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Svarog's Den - Board Games

Designer Diary: Mandamina

by Peter Jürgensen

Scandinavian designIn 2019, I went to the toy fair in Nürnberg. I enjoy those fully stocked halls full of colorful stuff, I enjoy the evening events, and I also had some meetings with publishers lined up. Halfway through, I started to feel bad, went back to my Airbnb, and spent the next two or three days in a feverish delirium, sweating myself through a flu.

My parents invited me to come to their place for a week for recovering, and once I could travel again, I went.

The next morning during breakfast, we had a conversation regarding one of my nephews, who is diagnosed autistic among other things. While I am certainly not him, I tried to put in words how I imagined that the world looks from his perspective. I recalled how we walked through a park and he just fell over his own feet while there was absolutely nothing happening that could have stolen away his focus from walking.

Well, except for all those leaves, the sounds of a suburb, the sun breaking through branches and creating flickering lights in the eye, and all this extra-detailed dirt surrounding us. The more I looked, the more irritating and unpredictable things I found right there. Imagine that you see all the branches of a tree at the same time instead of the assembled tree. Of course you would stumble over your own feet; the filter just needs to slip for a split second.

On the other hand, I’ve seen my nephew operating Minecraft where the perceived input is predictable, and I can say he is very fast in the processing. I started to think that he just might have a way more granular perception than me, while also being good in putting all those scattered pieces of information together.

As I tried to put this interpretation of my nephew’s worldview into words for my parents, I had a sort of vision: a giant Go-style board that was filled with colorful stones all over, with all these stones relating to each other. A translation of being overwhelmed by information, projected onto a game board. Going forward, I spent the day trying to get a game out of this idea.

Around that time I was fascinated by “sorting things” as the main gameplay feature. I had been introduced to that idea by Hartmut Kommerell and his game Finito!. (To this day, I am still an avid player of Friedemann Friese‘s Finished! as well.) Sorting also made a lot of sense with my core idea since the scattered pieces from my vision needed to have meaning somehow, so why not sort them together by color after starting with a random distribution. Frankly, I also had no alternative plan of what do with the core idea.

In order to be able to sort the pieces, there needed to be a free spot as the necessary wiggle room for gameplay logic, as known, for example, from Solitaire. Otherwise, one would be limited to swapping the position of two pieces. With a free space, however, one could move any piece on the board onto the free space. Neatly, this does allow for an overwhelming possibility space if you attempt to think all options through.

To reduce the complexity to a humanly processable level, I decided for a relatively small board and found that 7×7 was a good number. I like the symmetrical look, and it has a good amount of pieces but not too many, and it is an unusual size. It has a well-defined middle spot since seven is odd. In order to have one space free, I would need either six groups of eight pieces, or eight groups of six pieces. (Because x^2 = ((x+1)(x-1))+1 where “x” is the grid size and “+1” is the missing free spot. Oddly enough, I remembered that mathematical detail from earlier in my life when I had developed some interest in prime factorization.)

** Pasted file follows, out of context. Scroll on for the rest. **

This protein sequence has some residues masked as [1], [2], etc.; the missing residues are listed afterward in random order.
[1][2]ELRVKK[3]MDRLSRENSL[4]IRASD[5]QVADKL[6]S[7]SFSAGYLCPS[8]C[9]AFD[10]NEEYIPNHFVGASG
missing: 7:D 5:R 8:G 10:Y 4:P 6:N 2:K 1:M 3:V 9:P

In contrast, a me-design

Over the following days of my recovery, I tried both versions and found that the eight-piece groups were easier to wrestle with at first, but frequently caused the endgame to be absolutely horrendous since you are likely to lock yourself in by a bad decision in the beginning. The six-piece groups were a bit more tame, with fewer possible shapes, and the resulting eight groups interacted more with each other. Eventually, I decided that the eight groups of six pieces felt better. I also tried using diagonal connectivity for groups, but orthogonal adjacency was way more intuitive, and it also would mean that you are basically trying to build hexominoes.

After realizing that all puzzling and thinking becomes quite pointless if you just recall an easy-to-memorize end distribution from the beginning, it was clear that the game needed the additional rule of “do not repeat the same shape twice”. Otherwise any efficiency pressure would fall victim to a trivial geometrical pattern for which the play can easily be optimized. In other words, I needed to ensure that planning for the end state would happen during play, not before.

In hindsight, this new rule of “unique shapes” made the groups of six a pretty obvious choice since the 35 possible hexominoes have a more interesting possibility space than the 369 octominoes.

Back in Berlin, I showed the game to some fellow designers and received the feedback that they wanted to have a measure of whether they became better over time, i.e., they wanted points. At first I was reluctant to that idea because I did not feel the gameplay should be about score of any sort — but I gave in and there are nice benefits from the scoring system: It gives a measure people like, it introduces the possibility for a losing condition, and it allows the modeling of the “not the same shape” concept through an incentive instead of through an arbitrary rule.

Hence, my scoring system ended up giving positive points for every unique group. (In my original rules, the number would go as low as 3 points per unique group for expert play.) I added extra points for having the central spot free when the game is over — yes, OCD is an important thing to consider — and you deduct points based on the number of moves you take (to model the efficiency of play).

It seemed to me that the mood of the game and the strong symmetry of the board and the shapes would appeal to people who like things organized. For the prototype, this inspired the idea of using marbles that would fall into the right place on the board. Being a little overconfident in the pull of the game, I contacted Gerhards Spiel und Design and ordered custom wooden boards, which I populated with glass marbles from a specialized online shop. This resulted in a really beautiful prototype that seemed to be too costly to produce, but was very useful for pitching and for playing.

It also sounds nice…

One addition to the gameplay was the introduction of advanced game modes. These were based on the 35 possible hexominoes that I printed on transparent cards. The transparent cards were useful for explaining to new players what a group looks like and how many there are, as well as demonstrating how mirroring and rotating a group still counts as the same shape.